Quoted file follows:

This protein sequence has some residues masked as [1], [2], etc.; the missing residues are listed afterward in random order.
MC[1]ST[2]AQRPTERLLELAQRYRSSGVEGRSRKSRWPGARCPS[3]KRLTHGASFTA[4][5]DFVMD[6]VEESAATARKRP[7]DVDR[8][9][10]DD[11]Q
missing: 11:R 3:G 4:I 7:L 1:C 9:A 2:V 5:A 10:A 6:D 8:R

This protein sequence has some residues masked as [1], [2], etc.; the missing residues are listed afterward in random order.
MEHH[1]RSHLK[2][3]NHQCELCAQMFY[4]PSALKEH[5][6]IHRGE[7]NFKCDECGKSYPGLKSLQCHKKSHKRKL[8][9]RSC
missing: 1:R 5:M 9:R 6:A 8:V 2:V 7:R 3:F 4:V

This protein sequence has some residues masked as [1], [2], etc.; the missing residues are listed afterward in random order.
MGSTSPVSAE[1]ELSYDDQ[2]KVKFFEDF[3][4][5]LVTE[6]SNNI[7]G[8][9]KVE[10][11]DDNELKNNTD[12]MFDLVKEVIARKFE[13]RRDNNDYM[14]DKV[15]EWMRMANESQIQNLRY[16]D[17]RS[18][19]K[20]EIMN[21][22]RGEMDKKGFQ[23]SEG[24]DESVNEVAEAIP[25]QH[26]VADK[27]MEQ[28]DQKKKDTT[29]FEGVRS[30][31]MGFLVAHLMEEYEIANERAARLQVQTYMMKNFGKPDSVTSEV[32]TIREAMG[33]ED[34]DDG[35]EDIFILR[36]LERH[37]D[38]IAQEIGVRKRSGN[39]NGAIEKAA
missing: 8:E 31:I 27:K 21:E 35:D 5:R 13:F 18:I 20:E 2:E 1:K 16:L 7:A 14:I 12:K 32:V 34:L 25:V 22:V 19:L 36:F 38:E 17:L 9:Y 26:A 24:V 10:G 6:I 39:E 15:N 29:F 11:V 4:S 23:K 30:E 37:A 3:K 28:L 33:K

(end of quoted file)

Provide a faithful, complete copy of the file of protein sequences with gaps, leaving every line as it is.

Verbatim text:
This protein sequence has some residues masked as [1], [2], etc.; the missing residues are listed afterward in random order.
MC[1]ST[2]AQRPTERLLELAQRYRSSGVEGRSRKSRWPGARCPS[3]KRLTHGASFTA[4][5]DFVMD[6]VEESAATARKRP[7]DVDR[8][9][10]DD[11]Q
missing: 11:R 3:G 4:I 7:L 1:C 9:A 2:V 5:A 10:A 6:D 8:R

This protein sequence has some residues masked as [1], [2], etc.; the missing residues are listed afterward in random order.
MEHH[1]RSHLK[2][3]NHQCELCAQMFY[4]PSALKEH[5][6]IHRGE[7]NFKCDECGKSYPGLKSLQCHKKSHKRKL[8][9]RSC
missing: 1:R 5:M 9:R 6:A 8:V 2:V 7:R 3:F 4:V

This protein sequence has some residues masked as [1], [2], etc.; the missing residues are listed afterward in random order.
MGSTSPVSAE[1]ELSYDDQ[2]KVKFFEDF[3][4][5]LVTE[6]SNNI[7]G[8][9]KVE[10][11]DDNELKNNTD[12]MFDLVKEVIARKFE[13]RRDNNDYM[14]DKV[15]EWMRMANESQIQNLRY[16]D[17]RS[18][19]K[20]EIMN[21][22]RGEMDKKGFQ[23]SEG[24]DESVNEVAEAIP[25]QH[26]VADK[27]MEQ[28]DQKKKDTT[29]FEGVRS[30][31]MGFLVAHLMEEYEIANERAARLQVQTYMMKNFGKPDSVTSEV[32]TIREAMG[33]ED[34]DDG[35]EDIFILR[36]LERH[37]D[38]IAQEIGVRKRSGN[39]NGAIEKAA
missing: 8:E 31:I 27:K 21:E 35:D 5:R 13:F 18:I 20:E 2:E 1:K 16:L 7:A 14:I 12:K 32:V 34:L 25:V 22:V 19:L 36:F 38:E 17:L 9:Y 26:A 24:V 10:G 6:I 39:E 15:N 29:F 11:V 4:S 23:K 30:E 37:A 3:K 28:L 33:K